USDA Economic Research Service researchers that include Senior Economist Fred Gale explain that (as explained in their report USDA Agricultural Projections to 2030) “Chinese demand will drive continued growth in soybean trade over the next 10 years, as world soybean imports climb by 46.9 million tonnes (26.7 percent) to 222.7 million tonnes.” Brazil is expected to be the leading country for soybean exports through 2030. In addition, the dynamics of world production have changed a great deal in recent decades. In a new book, Crop Physiology Case Histories for Major Crops, the authors note that in the early 1990s, the US accounted for half of global soybean production, while Brazil and Argentina produced about a quarter. “The share of global soybean production among these 3 countries has changed drastically over the past 3 decades,” they state, “with Brazil and Argentina together now accounting for half of global production and the US producing a third.” There are a few main factors that may affect world soybean production for animal feed, chief among them being the success of plant-based food products and world population. The United Nations projects world population to be 9.7 billion by 2050.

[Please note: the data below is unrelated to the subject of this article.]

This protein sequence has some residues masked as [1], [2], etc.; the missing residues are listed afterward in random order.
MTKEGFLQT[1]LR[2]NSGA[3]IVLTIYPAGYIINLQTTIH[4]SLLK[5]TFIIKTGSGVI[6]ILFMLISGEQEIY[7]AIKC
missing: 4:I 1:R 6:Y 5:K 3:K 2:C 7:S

Currently, there are about 100 countries where soybeans are grown and probably all of them use SBM in livestock diets.
According to an analysis published by the University of Oxford’s Food Climate Research Network (using USDA data up to 2018) soy consumption is broken down so:
SBM will remain a crucial feed ingredient for many livestock species, but environmental, societal and trade pressures are reducing its use in some areas of the world. More environmentally-friendly alternatives to soybeans produced in South America, such as insect meal, lupin, algae and many others, are actively being examined in some countries.
However, China’s government directed the country’s pig production sector earlier this year to use alternatives to SBM where possible, in order to reduce its reliance on imported soybeans, no matter the country of origin. This comes after China imported a record amount of soybeans in 2020.
In addition, in the EU the need for soybeans in pig and poultry rations may decrease quite significantly in future in that region, now that the ban has been lifted on using some animal by-products in feed.
Lastly, because synthetic amino acids can now be produced economically in large volumes, they represent another way that the use of SBM in livestock feeds can be reduced. According to the UN FAO report Protein Sources For The Animal Feed Industry, “it is suggested that…if 550,000 tonnes of L-lysine hydrochloride is used globally, it could replace 18 million tonnes of SBM, representing about half of US SBM production.”